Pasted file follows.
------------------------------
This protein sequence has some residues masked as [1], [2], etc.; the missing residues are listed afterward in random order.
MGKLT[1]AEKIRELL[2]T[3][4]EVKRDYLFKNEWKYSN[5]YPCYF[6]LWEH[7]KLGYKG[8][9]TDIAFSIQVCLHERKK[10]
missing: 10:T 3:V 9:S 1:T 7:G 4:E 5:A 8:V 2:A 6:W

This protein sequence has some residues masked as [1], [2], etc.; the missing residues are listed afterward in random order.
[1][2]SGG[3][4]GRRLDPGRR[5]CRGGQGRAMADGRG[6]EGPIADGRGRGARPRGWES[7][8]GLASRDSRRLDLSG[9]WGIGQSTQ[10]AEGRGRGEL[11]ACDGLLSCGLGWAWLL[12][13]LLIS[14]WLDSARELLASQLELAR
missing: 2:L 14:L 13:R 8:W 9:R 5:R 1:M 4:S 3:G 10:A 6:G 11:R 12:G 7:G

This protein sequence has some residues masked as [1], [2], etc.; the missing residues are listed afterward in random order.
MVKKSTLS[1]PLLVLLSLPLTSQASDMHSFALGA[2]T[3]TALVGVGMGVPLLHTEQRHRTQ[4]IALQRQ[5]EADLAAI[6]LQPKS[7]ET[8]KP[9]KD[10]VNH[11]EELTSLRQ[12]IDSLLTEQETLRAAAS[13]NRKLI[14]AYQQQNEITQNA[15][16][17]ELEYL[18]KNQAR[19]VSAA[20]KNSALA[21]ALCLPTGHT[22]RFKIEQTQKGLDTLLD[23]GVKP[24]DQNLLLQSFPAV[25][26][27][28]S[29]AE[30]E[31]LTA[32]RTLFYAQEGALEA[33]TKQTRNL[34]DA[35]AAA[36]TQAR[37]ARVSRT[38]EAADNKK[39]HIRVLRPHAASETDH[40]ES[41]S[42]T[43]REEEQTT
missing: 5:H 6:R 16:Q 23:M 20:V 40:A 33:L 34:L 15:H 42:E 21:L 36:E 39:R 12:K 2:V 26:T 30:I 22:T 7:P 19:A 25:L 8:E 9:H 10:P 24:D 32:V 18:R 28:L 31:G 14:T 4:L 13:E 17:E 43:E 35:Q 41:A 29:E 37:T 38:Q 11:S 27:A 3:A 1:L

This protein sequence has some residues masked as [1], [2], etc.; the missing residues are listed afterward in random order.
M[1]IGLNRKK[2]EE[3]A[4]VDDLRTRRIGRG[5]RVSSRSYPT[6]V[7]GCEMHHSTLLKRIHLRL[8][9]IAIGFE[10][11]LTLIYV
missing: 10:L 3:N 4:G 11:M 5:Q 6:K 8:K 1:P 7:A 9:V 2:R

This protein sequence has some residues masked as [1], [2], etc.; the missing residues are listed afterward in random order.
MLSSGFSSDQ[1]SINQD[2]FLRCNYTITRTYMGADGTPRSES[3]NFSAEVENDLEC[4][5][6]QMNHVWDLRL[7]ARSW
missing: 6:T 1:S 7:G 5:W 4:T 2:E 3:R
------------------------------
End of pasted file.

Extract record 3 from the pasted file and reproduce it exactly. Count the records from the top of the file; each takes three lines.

This protein sequence has some residues masked as [1], [2], etc.; the missing residues are listed afterward in random order.
MVKKSTLS[1]PLLVLLSLPLTSQASDMHSFALGA[2]T[3]TALVGVGMGVPLLHTEQRHRTQ[4]IALQRQ[5]EADLAAI[6]LQPKS[7]ET[8]KP[9]KD[10]VNH[11]EELTSLRQ[12]IDSLLTEQETLRAAAS[13]NRKLI[14]AYQQQNEITQNA[15][16][17]ELEYL[18]KNQAR[19]VSAA[20]KNSALA[21]ALCLPTGHT[22]RFKIEQTQKGLDTLLD[23]GVKP[24]DQNLLLQSFPAV[25][26][27][28]S[29]AE[30]E[31]LTA[32]RTLFYAQEGALEA[33]TKQTRNL[34]DA[35]AAA[36]TQAR[37]ARVSRT[38]EAADNKK[39]HIRVLRPHAASETDH[40]ES[41]S[42]T[43]REEEQTT
missing: 5:H 6:R 16:Q 23:M 20:V 40:A 33:L 34:L 15:H 42:E 21:L 36:E 39:R 12:K 2:V 26:T 30:I 22:T 7:P 19:A 25:L 8:E 9:H 10:P 24:D 32:V 18:R 28:L 31:G 14:T 4:L 13:E 17:E 43:E 35:Q 41:A 29:E 37:T 38:Q 11:S 27:A 3:A 1:L